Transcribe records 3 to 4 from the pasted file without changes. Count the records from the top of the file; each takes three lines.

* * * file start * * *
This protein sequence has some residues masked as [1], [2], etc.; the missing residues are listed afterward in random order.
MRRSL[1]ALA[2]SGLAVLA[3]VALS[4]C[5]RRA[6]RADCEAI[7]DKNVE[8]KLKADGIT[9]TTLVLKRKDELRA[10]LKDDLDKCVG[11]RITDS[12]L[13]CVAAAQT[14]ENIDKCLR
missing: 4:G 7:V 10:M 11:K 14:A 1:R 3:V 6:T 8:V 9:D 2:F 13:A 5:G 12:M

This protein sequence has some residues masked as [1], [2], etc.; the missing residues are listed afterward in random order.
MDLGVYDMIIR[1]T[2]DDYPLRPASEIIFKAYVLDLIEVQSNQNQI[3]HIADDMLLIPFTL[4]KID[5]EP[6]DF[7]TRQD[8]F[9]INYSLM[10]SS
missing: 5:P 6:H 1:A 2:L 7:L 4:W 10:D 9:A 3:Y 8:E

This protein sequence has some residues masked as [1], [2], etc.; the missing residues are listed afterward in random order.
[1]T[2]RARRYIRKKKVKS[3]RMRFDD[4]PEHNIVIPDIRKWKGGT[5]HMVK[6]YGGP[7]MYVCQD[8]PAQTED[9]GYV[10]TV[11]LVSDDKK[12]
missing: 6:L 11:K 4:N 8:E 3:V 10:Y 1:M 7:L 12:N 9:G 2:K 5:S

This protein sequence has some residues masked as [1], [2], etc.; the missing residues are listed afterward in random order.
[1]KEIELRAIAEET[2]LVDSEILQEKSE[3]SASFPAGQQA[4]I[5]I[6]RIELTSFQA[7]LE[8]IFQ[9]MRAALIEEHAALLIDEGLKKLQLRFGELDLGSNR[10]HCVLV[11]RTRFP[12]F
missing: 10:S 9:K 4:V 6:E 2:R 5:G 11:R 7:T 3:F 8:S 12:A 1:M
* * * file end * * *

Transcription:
This protein sequence has some residues masked as [1], [2], etc.; the missing residues are listed afterward in random order.
[1]T[2]RARRYIRKKKVKS[3]RMRFDD[4]PEHNIVIPDIRKWKGGT[5]HMVK[6]YGGP[7]MYVCQD[8]PAQTED[9]GYV[10]TV[11]LVSDDKK[12]
missing: 6:L 11:K 4:N 8:E 3:V 10:Y 1:M 7:L 12:N 9:G 2:K 5:S

This protein sequence has some residues masked as [1], [2], etc.; the missing residues are listed afterward in random order.
[1]KEIELRAIAEET[2]LVDSEILQEKSE[3]SASFPAGQQA[4]I[5]I[6]RIELTSFQA[7]LE[8]IFQ[9]MRAALIEEHAALLIDEGLKKLQLRFGELDLGSNR[10]HCVLV[11]RTRFP[12]F
missing: 10:S 9:K 4:V 6:E 2:R 5:G 11:R 7:T 3:F 8:S 12:A 1:M